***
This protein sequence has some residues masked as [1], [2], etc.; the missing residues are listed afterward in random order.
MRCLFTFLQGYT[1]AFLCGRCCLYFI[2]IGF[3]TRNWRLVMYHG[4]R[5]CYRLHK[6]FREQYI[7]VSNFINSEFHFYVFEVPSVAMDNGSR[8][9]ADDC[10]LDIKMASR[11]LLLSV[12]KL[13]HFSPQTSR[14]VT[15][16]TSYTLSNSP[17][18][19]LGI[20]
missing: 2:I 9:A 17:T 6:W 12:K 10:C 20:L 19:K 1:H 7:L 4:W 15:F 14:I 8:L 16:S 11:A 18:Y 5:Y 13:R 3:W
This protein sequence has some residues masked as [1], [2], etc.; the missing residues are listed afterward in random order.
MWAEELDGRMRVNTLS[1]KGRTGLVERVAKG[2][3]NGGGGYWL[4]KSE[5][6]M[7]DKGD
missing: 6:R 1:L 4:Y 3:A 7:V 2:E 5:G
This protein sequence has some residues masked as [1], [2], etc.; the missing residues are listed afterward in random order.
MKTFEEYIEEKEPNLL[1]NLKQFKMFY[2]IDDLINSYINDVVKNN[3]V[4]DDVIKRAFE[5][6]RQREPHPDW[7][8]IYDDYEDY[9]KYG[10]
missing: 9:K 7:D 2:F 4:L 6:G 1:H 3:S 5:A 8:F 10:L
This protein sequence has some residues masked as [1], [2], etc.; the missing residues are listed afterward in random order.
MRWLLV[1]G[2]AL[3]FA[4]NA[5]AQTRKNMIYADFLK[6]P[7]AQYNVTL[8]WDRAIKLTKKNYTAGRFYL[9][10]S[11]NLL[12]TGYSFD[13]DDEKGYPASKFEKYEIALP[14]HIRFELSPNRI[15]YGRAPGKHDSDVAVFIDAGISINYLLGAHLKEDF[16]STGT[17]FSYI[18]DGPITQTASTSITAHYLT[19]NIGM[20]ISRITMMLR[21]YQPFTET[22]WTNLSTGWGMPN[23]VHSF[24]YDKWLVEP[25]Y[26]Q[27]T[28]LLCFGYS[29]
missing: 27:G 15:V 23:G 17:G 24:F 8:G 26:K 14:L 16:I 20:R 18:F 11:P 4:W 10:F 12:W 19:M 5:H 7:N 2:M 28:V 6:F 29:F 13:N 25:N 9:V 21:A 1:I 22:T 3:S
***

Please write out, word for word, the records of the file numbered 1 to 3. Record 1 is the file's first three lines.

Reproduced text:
This protein sequence has some residues masked as [1], [2], etc.; the missing residues are listed afterward in random order.
MRCLFTFLQGYT[1]AFLCGRCCLYFI[2]IGF[3]TRNWRLVMYHG[4]R[5]CYRLHK[6]FREQYI[7]VSNFINSEFHFYVFEVPSVAMDNGSR[8][9]ADDC[10]LDIKMASR[11]LLLSV[12]KL[13]HFSPQTSR[14]VT[15][16]TSYTLSNSP[17][18][19]LGI[20]
missing: 2:I 9:A 17:T 6:W 12:K 10:C 20:L 19:K 1:H 7:L 4:W 15:F 14:I 8:L 16:S 11:A 18:Y 5:Y 13:R 3:W
This protein sequence has some residues masked as [1], [2], etc.; the missing residues are listed afterward in random order.
MWAEELDGRMRVNTLS[1]KGRTGLVERVAKG[2][3]NGGGGYWL[4]KSE[5][6]M[7]DKGD
missing: 6:R 1:L 4:Y 3:A 7:V 2:E 5:G
This protein sequence has some residues masked as [1], [2], etc.; the missing residues are listed afterward in random order.
MKTFEEYIEEKEPNLL[1]NLKQFKMFY[2]IDDLINSYINDVVKNN[3]V[4]DDVIKRAFE[5][6]RQREPHPDW[7][8]IYDDYEDY[9]KYG[10]
missing: 9:K 7:D 2:F 4:L 6:G 1:H 3:S 5:A 8:F 10:L